Overhead view of body of water with oil slick causing rainbow sheen

Contra Costa Refineries’ Water Pollution Goes Largely Unchecked

Overhead view of body of water with oil slick causing rainbow sheen

Oil from a pipeline leak that bled more than 500 gallons of petroleum product into the San Francisco Bay washes onto the shore of the Point Richmond neighborhood on Feb. 9, 2021. (Denis Perez-Bravo / The CC Pulse file)

By Samantha Kennedy

Four oil refineries stand between Contra Costa residents and their waters. Half of them, including the Chevron Richmond Refinery, are responsible for some of the worst water pollution by oil refineries in the country. This often isn’t illegal, but when it is, there is little to no enforcement.

After a January report by the Environmental Integrity Project detailing the Environmental Protection Agency’s failure to uphold its commitment to the Clean Water Act, a federal act meant to curb water pollution, the EPA has continued to ignore CWA advocates. The EPA announced technical assistance centers to fight environmental injustice and proposed the nation’s first limit on PFAS. Better known as “forever chemicals,” they are long-lasting chemicals thought to increase the risk of cancer. Water pollution regulations for industrial groups, including oil refineries, though, have remained nearly untouched for over 40 years.

But stricter water regulations wouldn’t fix everything.

In addition to EPA rules, states can set their own restrictions on water pollutants. California has some of the stricter water pollutant regulations for oil refineries, but those same refineries still damage the waters surrounding them.

The Chevron Richmond Refinery has waste discharge locations in San Pablo Bay that allow the refinery to get rid of waste within limits set by the state. Chevron is one of the most prolific violators among oil refineries in the country, consistently being in violation of these limits since the end of 2021, but has not faced any enforcement actions in that time.

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The EPA and the state environmental agency, CalEPA, have shown that stricter regulations need to be paired with a widespread appreciation for our waters to have any meaning.

San Pablo Bay is the dumping site for half the refineries in the county, and waste from the other half eventually flows its way. The EPA considers the body of water impaired due to high levels of mercury, other heavy metals and dioxins in the water, which are all waste that oil refineries release.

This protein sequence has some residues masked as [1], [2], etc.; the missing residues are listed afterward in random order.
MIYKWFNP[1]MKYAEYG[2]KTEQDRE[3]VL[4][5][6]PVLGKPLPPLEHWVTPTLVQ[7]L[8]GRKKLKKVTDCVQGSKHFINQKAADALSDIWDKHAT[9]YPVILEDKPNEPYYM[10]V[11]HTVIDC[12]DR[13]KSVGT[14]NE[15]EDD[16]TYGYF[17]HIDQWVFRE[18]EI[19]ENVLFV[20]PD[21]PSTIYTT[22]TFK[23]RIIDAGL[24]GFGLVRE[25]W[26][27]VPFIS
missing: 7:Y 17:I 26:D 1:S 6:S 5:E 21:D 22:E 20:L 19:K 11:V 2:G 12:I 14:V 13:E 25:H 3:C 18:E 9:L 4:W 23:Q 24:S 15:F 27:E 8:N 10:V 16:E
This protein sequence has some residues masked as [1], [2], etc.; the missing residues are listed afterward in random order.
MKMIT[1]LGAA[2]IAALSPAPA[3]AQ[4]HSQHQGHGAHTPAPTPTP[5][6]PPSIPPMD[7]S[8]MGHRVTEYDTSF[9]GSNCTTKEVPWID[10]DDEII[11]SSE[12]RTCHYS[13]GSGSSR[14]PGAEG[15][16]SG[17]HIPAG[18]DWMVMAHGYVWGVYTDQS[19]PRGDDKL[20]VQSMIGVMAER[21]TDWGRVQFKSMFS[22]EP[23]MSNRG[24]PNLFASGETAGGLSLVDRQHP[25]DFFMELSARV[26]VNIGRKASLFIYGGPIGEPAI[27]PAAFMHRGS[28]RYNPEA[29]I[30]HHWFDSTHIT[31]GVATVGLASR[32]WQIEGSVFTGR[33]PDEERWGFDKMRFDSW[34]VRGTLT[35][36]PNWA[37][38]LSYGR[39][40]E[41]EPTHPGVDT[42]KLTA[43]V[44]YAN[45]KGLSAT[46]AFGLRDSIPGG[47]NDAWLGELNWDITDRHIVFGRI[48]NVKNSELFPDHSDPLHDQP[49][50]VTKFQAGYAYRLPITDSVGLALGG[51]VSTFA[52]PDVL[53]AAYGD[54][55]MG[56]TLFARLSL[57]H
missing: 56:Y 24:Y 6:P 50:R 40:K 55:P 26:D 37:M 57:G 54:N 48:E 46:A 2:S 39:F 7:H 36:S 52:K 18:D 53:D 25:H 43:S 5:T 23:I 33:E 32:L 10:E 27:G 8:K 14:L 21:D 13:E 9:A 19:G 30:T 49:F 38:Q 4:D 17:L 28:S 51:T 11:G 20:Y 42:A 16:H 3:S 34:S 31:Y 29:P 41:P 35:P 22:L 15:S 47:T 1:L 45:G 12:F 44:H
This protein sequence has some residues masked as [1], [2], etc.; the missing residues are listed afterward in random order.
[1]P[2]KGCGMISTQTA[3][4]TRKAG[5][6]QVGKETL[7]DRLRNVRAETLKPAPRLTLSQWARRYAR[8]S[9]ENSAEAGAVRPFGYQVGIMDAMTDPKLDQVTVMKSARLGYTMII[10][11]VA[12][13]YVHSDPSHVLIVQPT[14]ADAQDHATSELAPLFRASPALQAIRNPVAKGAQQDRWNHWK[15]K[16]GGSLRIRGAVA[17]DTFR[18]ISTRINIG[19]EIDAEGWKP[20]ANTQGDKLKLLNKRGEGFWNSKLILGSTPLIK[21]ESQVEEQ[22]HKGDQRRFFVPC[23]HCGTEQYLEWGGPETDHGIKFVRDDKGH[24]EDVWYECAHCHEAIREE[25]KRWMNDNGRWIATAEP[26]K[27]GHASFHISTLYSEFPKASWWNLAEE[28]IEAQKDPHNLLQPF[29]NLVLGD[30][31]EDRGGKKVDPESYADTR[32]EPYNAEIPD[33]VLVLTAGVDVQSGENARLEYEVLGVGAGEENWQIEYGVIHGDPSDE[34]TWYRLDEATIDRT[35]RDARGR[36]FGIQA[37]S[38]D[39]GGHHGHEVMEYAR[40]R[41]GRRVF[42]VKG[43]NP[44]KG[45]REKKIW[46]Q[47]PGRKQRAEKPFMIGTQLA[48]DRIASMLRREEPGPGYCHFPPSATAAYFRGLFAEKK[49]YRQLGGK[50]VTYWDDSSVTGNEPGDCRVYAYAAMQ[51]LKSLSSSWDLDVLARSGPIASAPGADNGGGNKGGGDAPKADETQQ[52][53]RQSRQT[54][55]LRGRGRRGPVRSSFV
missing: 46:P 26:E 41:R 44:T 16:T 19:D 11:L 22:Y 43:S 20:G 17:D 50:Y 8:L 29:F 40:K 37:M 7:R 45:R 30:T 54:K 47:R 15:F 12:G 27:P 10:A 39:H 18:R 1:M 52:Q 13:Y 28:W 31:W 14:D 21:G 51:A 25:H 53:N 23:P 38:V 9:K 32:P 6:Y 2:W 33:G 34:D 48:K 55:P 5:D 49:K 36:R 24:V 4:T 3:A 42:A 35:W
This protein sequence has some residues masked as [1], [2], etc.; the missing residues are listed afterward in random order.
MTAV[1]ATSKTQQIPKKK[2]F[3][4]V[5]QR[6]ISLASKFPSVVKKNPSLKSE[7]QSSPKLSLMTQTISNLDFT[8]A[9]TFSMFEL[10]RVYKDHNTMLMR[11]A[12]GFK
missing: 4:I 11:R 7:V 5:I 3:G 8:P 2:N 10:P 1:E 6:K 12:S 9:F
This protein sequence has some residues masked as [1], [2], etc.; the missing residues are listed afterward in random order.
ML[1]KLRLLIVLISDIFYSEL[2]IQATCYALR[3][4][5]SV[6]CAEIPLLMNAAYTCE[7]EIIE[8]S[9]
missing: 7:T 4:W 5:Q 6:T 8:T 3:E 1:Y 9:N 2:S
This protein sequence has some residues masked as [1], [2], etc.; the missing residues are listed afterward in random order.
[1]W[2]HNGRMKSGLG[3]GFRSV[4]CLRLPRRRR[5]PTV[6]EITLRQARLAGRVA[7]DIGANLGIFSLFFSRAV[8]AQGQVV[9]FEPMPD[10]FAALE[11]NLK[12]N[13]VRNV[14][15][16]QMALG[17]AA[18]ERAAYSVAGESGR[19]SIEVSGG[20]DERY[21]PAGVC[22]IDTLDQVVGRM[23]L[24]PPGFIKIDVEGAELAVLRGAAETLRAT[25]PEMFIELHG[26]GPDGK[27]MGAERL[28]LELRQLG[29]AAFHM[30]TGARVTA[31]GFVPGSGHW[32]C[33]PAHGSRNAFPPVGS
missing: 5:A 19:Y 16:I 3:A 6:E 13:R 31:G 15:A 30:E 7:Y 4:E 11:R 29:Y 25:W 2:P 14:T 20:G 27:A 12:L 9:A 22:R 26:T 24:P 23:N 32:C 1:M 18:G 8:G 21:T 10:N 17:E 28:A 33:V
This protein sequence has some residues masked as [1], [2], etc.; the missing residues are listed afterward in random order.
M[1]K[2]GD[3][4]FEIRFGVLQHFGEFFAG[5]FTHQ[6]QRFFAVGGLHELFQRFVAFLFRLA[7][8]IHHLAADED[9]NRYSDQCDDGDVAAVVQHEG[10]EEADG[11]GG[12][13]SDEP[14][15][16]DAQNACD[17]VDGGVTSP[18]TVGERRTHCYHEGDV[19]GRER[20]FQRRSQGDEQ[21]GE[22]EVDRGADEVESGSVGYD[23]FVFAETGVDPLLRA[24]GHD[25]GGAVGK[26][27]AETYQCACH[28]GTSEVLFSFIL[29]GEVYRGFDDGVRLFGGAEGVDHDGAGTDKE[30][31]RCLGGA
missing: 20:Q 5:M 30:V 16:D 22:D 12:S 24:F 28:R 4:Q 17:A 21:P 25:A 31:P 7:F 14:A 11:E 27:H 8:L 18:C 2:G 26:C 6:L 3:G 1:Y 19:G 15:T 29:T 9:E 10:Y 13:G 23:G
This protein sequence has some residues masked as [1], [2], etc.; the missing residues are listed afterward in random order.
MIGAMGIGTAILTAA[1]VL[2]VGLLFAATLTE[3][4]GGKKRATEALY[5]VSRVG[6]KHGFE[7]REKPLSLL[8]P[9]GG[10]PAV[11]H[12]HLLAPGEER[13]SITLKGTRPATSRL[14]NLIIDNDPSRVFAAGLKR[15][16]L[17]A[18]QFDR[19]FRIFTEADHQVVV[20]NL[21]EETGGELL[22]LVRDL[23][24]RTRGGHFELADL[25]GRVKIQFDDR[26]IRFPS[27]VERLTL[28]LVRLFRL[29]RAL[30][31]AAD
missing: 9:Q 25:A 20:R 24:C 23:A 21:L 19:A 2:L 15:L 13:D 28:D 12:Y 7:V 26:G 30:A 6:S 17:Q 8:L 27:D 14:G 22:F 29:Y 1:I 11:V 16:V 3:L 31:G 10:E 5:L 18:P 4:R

Chevron and the PBF Energy refinery near Martinez release high amounts of one heavy metal, nickel, which is known to harm aquatic life. According to the EPA, San Pablo Bay isn’t currently suitable to support healthy aquatic life. Other animals outside of the water, such as birds, also are at risk if they eat from the water.

Plans have been put in place to restore bodies of water affected by water pollution, but problems will persist as long as pollution by these refineries continues. Some refineries have proactively addressed pollution concerns to reduce the more harmful pollutants.

In Contra Costa, PBF Energy and Phillips 66 in Rodeo have wastewater treatments specifically to treat selenium, a heavy metal that causes mutations in aquatic life. These treatments have reduced the amount of selenium discharged by the refineries.

Phillips 66, the oldest of the refineries, is also in the process of transitioning into a renewable fuel facility. The transition would reduce water pollution and gas emissions if stricter regulations were adhered to.

It’s promising, but refineries like Phillips 66 already struggle with lenient regulations. Phillips 66 was in violation of the CWA for nearly half the time between 2019 and 2021 and was fined for releasing millions of gallons of partially treated wastewater into San Pablo Bay.

There may not be a reliance on waters protected under the CWA for drinking, but they are just as important to us and everything else we share the Earth with. Instead of waiting for the EPA to put in place stricter regulations for certain industries, attitudes surrounding our waters should be prioritized.

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